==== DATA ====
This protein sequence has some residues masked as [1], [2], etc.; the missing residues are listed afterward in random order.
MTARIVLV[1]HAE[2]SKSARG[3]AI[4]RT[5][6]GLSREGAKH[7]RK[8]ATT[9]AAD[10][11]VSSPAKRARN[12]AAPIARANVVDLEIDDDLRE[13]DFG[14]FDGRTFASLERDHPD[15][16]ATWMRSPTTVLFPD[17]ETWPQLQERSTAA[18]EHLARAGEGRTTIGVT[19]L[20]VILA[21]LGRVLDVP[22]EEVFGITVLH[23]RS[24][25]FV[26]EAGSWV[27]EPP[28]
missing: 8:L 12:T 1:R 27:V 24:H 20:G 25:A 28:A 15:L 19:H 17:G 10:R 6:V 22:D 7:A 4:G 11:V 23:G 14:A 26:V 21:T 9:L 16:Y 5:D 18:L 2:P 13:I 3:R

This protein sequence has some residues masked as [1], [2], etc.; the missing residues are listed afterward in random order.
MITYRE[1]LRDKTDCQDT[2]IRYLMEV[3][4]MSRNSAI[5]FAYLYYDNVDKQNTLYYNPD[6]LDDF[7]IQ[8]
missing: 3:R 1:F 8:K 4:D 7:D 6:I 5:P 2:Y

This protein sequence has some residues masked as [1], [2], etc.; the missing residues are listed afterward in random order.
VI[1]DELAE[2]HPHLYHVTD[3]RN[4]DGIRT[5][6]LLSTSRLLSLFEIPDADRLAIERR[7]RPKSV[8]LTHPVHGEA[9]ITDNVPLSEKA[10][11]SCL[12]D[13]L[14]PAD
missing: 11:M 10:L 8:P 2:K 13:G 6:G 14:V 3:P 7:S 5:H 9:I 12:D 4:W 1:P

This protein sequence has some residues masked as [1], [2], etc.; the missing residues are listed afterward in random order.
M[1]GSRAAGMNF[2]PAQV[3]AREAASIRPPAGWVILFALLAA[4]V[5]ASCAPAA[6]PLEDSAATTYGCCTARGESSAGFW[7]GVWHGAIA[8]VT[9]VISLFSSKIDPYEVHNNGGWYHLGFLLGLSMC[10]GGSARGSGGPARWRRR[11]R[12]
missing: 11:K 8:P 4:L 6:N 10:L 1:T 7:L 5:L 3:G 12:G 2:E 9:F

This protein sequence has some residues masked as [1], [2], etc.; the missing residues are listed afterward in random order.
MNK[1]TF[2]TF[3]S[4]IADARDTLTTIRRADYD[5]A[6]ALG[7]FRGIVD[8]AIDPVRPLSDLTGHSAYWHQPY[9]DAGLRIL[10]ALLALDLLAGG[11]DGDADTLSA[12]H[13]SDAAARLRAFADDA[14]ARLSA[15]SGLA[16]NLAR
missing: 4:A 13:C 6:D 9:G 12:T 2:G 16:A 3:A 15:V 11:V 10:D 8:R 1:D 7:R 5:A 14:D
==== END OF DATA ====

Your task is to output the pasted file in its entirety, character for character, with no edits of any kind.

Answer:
This protein sequence has some residues masked as [1], [2], etc.; the missing residues are listed afterward in random order.
MTARIVLV[1]HAE[2]SKSARG[3]AI[4]RT[5][6]GLSREGAKH[7]RK[8]ATT[9]AAD[10][11]VSSPAKRARN[12]AAPIARANVVDLEIDDDLRE[13]DFG[14]FDGRTFASLERDHPD[15][16]ATWMRSPTTVLFPD[17]ETWPQLQERSTAA[18]EHLARAGEGRTTIGVT[19]L[20]VILA[21]LGRVLDVP[22]EEVFGITVLH[23]RS[24][25]FV[26]EAGSWV[27]EPP[28]
missing: 8:L 12:T 1:R 27:V 24:H 20:G 25:A 28:A 15:L 19:H 17:G 10:R 6:V 22:D 7:A 4:G 11:V 23:G 14:A 26:V 21:T 9:L 16:Y 5:D 18:L 2:P 13:I 3:R

This protein sequence has some residues masked as [1], [2], etc.; the missing residues are listed afterward in random order.
MITYRE[1]LRDKTDCQDT[2]IRYLMEV[3][4]MSRNSAI[5]FAYLYYDNVDKQNTLYYNPD[6]LDDF[7]IQ[8]
missing: 3:R 1:F 8:K 4:D 7:D 6:I 5:P 2:Y

This protein sequence has some residues masked as [1], [2], etc.; the missing residues are listed afterward in random order.
VI[1]DELAE[2]HPHLYHVTD[3]RN[4]DGIRT[5][6]LLSTSRLLSLFEIPDADRLAIERR[7]RPKSV[8]LTHPVHGEA[9]ITDNVPLSEKA[10][11]SCL[12]D[13]L[14]PAD
missing: 11:M 10:L 8:P 2:K 13:G 6:G 14:V 3:P 7:S 5:H 9:I 12:D 4:W 1:P

This protein sequence has some residues masked as [1], [2], etc.; the missing residues are listed afterward in random order.
M[1]GSRAAGMNF[2]PAQV[3]AREAASIRPPAGWVILFALLAA[4]V[5]ASCAPAA[6]PLEDSAATTYGCCTARGESSAGFW[7]GVWHGAIA[8]VT[9]VISLFSSKIDPYEVHNNGGWYHLGFLLGLSMC[10]GGSARGSGGPARWRRR[11]R[12]
missing: 11:K 8:P 4:L 6:N 10:L 1:T 7:L 5:L 3:G 12:G 2:E 9:F

This protein sequence has some residues masked as [1], [2], etc.; the missing residues are listed afterward in random order.
MNK[1]TF[2]TF[3]S[4]IADARDTLTTIRRADYD[5]A[6]ALG[7]FRGIVD[8]AIDPVRPLSDLTGHSAYWHQPY[9]DAGLRIL[10]ALLALDLLAGG[11]DGDADTLSA[12]H[13]SDAAARLRAFADDA[14]ARLSA[15]SGLA[16]NLAR
missing: 4:A 13:C 6:D 9:G 12:T 2:G 16:A 3:A 15:V 11:V 10:D 8:R 1:D 7:R 5:A 14:D